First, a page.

Friday, January 17, 2020

SBIFF ’20: James vs. His Future Self

It is sort of like Looper, but the purpose of the time travel is love rather than contract killing. After years of research, James invented a process for time travel, but he had lost the love of his life long before that. Bitter over his life choices, the scruffy scientist uses his own method to try to convince his younger self to concentrate on the woman he loves instead in Jeremy LaLonde’s James vs. His Future Self, which screens during the 2020 Santa Barbara International Film Festival.

James is intellectually brilliant, but an emotional idiot. Even though he is highly attracted to his co-worker friend Courtney, he is too consumed with his work to make any sort of advance. His older self will explain, in quite rough terms, what a mistake that is, but it is almost impossible to get through his younger self’s thick head. Nevertheless, the junior James agrees to finally act on his feelings, in order to make old bitter James (or “Uncle Jimmy” as he is forced to call him) go away. Initially, it all comes as a pleasant surprise to Courtney, who had largely given up on him. Unfortunately, the present-day James hasn’t really changed his obsessive, preoccupied ways yet.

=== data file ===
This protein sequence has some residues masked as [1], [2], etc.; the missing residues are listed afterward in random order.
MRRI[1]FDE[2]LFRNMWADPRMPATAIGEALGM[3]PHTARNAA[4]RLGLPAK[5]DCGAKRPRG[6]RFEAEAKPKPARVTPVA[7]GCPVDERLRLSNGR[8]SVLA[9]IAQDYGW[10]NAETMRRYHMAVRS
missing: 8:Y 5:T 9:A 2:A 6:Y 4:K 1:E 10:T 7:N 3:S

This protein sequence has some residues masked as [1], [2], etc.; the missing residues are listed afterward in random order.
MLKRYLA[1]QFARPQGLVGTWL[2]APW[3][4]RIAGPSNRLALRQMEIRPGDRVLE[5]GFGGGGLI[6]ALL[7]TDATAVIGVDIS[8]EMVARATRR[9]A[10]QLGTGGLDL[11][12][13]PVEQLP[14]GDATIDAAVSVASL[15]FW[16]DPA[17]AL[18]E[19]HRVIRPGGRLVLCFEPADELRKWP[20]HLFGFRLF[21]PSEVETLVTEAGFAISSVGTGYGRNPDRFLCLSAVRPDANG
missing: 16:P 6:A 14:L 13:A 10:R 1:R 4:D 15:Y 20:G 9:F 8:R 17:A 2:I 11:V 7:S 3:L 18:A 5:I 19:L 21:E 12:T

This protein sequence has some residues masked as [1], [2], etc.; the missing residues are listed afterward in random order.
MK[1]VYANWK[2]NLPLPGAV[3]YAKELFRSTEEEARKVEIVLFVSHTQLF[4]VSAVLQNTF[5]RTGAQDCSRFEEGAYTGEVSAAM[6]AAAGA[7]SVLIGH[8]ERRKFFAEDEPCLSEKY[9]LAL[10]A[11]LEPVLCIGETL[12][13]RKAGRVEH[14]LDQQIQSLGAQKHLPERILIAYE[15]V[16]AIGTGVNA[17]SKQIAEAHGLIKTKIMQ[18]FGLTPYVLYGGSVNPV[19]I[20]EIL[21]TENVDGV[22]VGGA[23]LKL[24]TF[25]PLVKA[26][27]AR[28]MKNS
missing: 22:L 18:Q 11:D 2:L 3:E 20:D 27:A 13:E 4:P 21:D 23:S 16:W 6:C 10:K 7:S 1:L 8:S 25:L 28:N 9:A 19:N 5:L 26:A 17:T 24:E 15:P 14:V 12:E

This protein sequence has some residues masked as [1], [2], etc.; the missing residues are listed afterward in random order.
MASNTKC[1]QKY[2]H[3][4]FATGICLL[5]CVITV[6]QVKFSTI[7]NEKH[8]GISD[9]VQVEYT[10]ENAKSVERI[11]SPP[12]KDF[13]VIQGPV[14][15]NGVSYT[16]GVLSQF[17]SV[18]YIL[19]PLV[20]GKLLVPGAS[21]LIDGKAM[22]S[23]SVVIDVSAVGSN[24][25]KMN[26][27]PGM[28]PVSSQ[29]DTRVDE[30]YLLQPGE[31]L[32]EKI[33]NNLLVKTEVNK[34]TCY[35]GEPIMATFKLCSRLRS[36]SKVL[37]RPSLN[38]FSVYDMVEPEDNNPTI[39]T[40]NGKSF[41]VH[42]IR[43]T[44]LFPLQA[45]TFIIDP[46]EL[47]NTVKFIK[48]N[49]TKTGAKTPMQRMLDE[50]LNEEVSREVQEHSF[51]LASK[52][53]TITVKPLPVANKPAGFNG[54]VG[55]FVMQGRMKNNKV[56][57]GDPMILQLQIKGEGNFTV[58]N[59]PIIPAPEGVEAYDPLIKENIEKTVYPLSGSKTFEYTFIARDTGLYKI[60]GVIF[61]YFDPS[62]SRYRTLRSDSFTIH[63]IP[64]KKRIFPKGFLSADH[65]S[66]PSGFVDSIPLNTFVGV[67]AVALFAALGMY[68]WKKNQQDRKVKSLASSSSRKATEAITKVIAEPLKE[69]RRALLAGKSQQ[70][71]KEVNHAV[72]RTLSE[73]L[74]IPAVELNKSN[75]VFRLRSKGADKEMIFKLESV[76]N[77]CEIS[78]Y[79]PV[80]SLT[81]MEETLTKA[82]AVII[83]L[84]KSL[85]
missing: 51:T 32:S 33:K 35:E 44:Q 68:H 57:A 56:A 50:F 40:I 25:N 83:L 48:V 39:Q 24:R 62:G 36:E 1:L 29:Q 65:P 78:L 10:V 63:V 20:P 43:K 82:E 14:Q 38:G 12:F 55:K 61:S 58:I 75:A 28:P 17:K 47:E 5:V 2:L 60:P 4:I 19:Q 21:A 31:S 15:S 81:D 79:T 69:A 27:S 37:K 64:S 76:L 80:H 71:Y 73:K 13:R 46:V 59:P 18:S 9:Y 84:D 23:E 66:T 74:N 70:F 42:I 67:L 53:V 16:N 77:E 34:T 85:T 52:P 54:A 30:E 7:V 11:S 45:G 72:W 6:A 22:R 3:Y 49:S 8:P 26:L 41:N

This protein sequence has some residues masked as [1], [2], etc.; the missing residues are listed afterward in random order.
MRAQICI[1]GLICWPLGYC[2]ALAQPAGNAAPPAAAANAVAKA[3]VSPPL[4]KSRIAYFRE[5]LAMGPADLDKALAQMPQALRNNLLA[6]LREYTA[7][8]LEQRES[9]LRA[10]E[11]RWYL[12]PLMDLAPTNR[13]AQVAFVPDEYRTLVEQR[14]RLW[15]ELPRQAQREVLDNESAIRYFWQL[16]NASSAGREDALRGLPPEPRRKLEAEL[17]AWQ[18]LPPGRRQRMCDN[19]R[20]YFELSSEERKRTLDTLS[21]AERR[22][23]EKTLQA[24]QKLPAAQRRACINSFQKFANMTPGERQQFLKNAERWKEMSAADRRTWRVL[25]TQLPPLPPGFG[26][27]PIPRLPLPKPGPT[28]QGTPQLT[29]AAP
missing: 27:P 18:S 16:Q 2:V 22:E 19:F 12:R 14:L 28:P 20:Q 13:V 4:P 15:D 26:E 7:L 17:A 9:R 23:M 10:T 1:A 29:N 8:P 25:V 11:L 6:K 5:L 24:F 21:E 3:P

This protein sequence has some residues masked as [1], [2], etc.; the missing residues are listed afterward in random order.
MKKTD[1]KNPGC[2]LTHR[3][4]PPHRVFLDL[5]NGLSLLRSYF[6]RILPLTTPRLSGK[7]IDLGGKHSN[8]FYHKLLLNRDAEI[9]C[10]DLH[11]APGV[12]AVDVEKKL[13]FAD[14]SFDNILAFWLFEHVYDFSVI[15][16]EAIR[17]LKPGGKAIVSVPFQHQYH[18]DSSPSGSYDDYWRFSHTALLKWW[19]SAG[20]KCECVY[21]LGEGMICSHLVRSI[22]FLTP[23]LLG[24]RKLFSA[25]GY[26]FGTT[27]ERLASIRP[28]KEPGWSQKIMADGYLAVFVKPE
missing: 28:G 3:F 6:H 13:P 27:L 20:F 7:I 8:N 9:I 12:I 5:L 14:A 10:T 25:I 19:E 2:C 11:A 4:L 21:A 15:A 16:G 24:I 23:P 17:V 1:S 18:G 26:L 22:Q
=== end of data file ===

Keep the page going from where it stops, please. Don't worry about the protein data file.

LaLonde and co-screenwriter-co-star Jonas Chernick bring a fresh twist to time travel science fiction, even though they are not overly obsessed with the quantum mechanics of the space time continuum. Their focus is more on the personal, particularly James’ relationship with his older self. Most viewers would probably classify it as a time-travel rom-com, but it has a surprisingly bittersweet sensibility. It shares a kinship with The Wrong Todd (which could even be described as poignant at times), substituting time travel for parallel universes.

Daniel Stern is consistently funny as Future James, and also hits the right notes of nostalgic regret during his serious dramatic scenes. Frankly, he outshines Chernick’s current James to such an extent, it becomes a bit of a comparison problem, even though they share an appropriate resemblance. Cleopatra Coleman also makes a strong impression playing Courtney with intelligence and warmth. Her character demonstrates smart people are not always socially awkward geeks.

James vs. is another example of effective speculative fiction that requires virtually no special effects. It is a well-written film that cleverly uses the fantastical premise to examine some pretty universal themes. Highly recommended, James vs. His Future Self screens again today (1/17) and tomorrow (1/18), during this year’s SBIFF.